Defenders, Delayers and Dinosaurs: The political parties ‘failing on climate change’
April 16th, 2019
MEPs from Ireland’s two largest parties have shown a “shocking apathy” towards EU climate action, a new report ranking political parties in the European Parliament has found.
The report from Climate Action Network (CAN) Europe comes in the run-up to European elections in May, finding that the current European Parliament has “failed to treat climate change with the urgency it demands”.
CAN Europe is Europe’s leading NGO coalition fighting dangerous climate change with over 150 member organisations from 35 European countries.
The report assesses the voting behaviour of MEPs on climate and energy issues, revealing which political parties have acted to protect Europeans against climate change.
With the information from this report in hand, Can Europe says that Europeans should be equipped to vote for candidates from parties that support climate action.
The Parliament will have a say on all EU legislative proposals, with the 700 elected representatives playing an instrumental role in major decisions on a raft of green topics such as the fight against pollution and climate change to plastic waste and biodiversity protection.
Irish parties ‘must do better’
According to the report, Sinn Féin is the best party performer from Ireland, yet does not even score half the possible points available on the report’s ranking scale.
The party still has more than twice as many points as Fine Gael and is well above Fianna Fail in the ranking, the report finds.
“The findings confirm the alarmingly isolationist position of Irish politicians when it comes to climate action in comparison to other Western European countries,” the report states.
Fianna Fail’s ranking is zero as the party’s only MEP Brian Crowley has failed to vote in the current Parliament session due to health reasons. Mr Crowley recently announced that he will retire.
Only Ireland’s three independent MEPs – Nessa Childers, Luke ‘Ming’ Flanagan and Marian Harkin – reached a good score above 50 per cent, the report found. Both Ms Childers and Ms Harkin will not be seeking re-election next month.
In total, 59 candidates have put their names forward for election across the three Irish constituencies including Former Tánaiste Frances Fitzgerald, ex-communications minister Alex White and controversial presidential runner-up Peter Casey.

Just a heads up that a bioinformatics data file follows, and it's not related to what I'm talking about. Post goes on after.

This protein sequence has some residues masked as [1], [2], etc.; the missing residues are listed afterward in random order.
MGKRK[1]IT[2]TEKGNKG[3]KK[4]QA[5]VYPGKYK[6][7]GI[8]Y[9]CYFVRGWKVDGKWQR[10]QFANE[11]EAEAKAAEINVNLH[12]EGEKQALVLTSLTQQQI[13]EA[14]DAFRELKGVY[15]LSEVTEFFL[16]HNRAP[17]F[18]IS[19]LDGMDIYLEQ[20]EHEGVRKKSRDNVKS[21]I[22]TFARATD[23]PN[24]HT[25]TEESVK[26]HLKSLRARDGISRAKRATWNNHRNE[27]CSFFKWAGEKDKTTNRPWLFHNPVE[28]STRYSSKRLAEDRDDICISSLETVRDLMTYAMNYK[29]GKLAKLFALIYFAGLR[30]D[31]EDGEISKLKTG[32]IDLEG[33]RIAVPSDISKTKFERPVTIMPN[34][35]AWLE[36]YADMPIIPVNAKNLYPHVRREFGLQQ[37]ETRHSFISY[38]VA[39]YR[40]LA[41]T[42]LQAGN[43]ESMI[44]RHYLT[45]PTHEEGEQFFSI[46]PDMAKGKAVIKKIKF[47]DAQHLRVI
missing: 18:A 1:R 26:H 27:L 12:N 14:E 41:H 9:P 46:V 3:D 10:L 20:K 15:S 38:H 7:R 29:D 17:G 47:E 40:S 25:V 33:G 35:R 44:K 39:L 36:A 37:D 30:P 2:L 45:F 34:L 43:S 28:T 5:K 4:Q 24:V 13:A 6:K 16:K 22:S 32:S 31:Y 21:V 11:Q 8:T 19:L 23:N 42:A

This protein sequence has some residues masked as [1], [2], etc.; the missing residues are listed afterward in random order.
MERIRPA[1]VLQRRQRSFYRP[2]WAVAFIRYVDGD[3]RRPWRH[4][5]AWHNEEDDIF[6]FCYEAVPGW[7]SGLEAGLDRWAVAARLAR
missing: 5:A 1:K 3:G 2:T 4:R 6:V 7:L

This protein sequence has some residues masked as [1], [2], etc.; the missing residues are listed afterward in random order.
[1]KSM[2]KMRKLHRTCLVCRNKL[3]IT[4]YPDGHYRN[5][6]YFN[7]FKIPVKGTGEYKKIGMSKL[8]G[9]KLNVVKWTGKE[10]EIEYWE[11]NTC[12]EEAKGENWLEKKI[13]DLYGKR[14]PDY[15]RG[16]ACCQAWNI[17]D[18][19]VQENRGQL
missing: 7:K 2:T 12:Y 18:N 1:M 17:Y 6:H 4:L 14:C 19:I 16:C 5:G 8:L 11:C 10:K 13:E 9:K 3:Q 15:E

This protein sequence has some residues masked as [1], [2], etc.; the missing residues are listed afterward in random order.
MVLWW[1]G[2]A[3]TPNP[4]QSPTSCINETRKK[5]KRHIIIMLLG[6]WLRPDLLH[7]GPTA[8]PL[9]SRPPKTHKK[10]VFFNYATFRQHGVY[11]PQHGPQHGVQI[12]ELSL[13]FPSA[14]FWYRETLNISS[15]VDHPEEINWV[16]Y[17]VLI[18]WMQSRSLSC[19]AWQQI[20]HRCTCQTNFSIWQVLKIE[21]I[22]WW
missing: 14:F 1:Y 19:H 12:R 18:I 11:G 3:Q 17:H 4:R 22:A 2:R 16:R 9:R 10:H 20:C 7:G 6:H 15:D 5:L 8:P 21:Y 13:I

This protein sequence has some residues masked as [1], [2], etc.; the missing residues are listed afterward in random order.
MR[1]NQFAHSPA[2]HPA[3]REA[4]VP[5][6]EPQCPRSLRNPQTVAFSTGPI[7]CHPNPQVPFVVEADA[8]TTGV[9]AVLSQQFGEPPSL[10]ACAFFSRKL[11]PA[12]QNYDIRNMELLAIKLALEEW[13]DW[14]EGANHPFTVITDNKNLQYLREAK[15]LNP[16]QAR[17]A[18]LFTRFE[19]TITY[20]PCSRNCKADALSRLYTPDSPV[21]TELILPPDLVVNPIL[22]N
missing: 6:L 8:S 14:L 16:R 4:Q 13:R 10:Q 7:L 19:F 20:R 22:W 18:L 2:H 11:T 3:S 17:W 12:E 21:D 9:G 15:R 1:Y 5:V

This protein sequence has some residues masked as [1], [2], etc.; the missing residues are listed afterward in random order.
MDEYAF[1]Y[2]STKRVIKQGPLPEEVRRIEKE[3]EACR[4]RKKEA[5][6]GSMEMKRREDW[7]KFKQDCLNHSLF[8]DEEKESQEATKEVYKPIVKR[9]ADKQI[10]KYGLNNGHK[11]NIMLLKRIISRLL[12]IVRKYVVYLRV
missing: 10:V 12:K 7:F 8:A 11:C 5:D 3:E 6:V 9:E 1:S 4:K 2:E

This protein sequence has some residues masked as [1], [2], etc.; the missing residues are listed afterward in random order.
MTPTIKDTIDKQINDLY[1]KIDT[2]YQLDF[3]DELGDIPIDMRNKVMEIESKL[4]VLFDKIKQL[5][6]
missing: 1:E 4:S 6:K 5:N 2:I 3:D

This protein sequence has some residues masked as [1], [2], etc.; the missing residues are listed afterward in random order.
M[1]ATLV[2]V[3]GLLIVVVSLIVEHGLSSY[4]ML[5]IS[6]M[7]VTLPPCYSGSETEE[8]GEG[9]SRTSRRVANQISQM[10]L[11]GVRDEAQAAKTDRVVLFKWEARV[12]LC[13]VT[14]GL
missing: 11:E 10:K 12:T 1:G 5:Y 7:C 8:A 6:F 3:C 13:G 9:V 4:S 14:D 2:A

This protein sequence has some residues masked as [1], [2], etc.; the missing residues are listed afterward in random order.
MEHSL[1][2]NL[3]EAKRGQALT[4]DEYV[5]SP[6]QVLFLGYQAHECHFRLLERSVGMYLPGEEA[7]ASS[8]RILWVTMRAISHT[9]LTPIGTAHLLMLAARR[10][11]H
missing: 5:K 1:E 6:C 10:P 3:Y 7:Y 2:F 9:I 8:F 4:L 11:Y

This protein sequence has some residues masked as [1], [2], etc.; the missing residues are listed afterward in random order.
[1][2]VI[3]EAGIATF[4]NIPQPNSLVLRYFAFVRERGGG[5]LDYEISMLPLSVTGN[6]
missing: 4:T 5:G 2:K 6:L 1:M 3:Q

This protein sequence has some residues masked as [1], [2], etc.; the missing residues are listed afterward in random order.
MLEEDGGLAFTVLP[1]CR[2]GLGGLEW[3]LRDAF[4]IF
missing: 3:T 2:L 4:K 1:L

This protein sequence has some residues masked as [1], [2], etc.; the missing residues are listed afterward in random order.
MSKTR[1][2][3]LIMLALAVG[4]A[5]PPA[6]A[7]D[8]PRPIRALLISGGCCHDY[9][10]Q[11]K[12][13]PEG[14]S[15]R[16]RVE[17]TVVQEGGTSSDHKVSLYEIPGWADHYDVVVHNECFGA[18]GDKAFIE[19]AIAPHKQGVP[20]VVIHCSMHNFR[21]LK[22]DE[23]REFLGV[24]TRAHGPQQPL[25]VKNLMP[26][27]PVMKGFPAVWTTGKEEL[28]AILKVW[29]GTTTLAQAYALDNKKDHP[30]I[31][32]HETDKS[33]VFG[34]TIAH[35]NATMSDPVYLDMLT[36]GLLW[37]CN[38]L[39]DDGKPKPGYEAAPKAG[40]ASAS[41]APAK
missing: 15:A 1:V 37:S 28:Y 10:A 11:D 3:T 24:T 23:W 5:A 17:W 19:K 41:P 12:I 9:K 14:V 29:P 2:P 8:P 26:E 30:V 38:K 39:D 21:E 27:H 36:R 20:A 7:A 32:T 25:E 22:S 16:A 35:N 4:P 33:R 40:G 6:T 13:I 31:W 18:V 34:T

Green Party candidate Senator Grace O’Sullivan reacted angrily to the new report this morning, stating that she is “sick to the teeth” of hearing positive climate rhetoric at home from policymakers, yet seeing a different voting pattern in Europe.
“This report lays bare the truth behind Ireland’s political greenwashing,” added Ms O’Sullivan, formerly an activist with Greenpeace.
“They’re saying one thing to the camera and behaving with utter contempt for the people who put them in their jobs when it comes to voting for real change.”
The report finds that five out of eight political groupings are performing poorly, with the Europe of Nations and Freedom (ENF), the European People’s Party (EPP) and the European Conservatives and Reformists (ECR) at the bottom of the ranking.
“They have acted as Dinosaurs who have not yet grasped the need for action against climate change and as such prevent others from doing more,” CAN Europe stated.
According to the report, only the Greens/European Free Alliance, the European United Left/Nordic Green Left (GUE/NGL )and the Progressive Alliance of Socialists and Democrats (S&D) are “acting as Defenders, fighting to protect Europeans against climate change”.
The GUE/NGL grouping, of which Sinn Fein is a member, will launch a Climate Emergency Manifesto for the elections later today.
The manifesto, seen by The Green News, includes policy goals such as inserting climate justice into the legal bases of the EU and Member States, the setting up of an International Court of Climate and Environmental Justice.
Ensuring that a just transition is at the heart of climate action is also outlined in the document, as well as a call for a revision of the EU 2050 climate strategy to achieve 100 per cent renewables and carbon neutrality by 2040 at the latest.
Ireland’s draft climate plan
Another report from CAN Europe release on Monday found that Ireland’s draft national energy and climate plan (NECP) does not live up to the Paris Agreement goals.
Ireland’s draft plan released last December, however, does not demonstrate high ambition on energy savings and renewable energy and lacks concrete policies and measures for the coming decades, the report found.
The European Commission’s 2019 Country Report for Ireland also recently found that our climate plans fall short of the level of ambition required to put Ireland on a path to achieve its 2030 targets.
“The final NECP, to be finalised by the end of 2019, should include new national objectives for 2030 as well as concrete policies and measures across the energy and climate areas,” the report states.
The Environmental Pillar – a coalition of over 30 national environmental NGOs – will host three climate hustings across the country over the coming weeks for candidates to set out their commitments to potential voters.
illar coordinator Michael Ewing said: “We need a fundamental rethink of the kind of Europe we want to really bridge the gap between the EU and what its citizens want in terms of environmental and biodiversity protection.
“Citizens are crying out for a vision for the future of Europe that puts climate action, biodiversity protection and environmental justice at the core of the bloc’s policies.”
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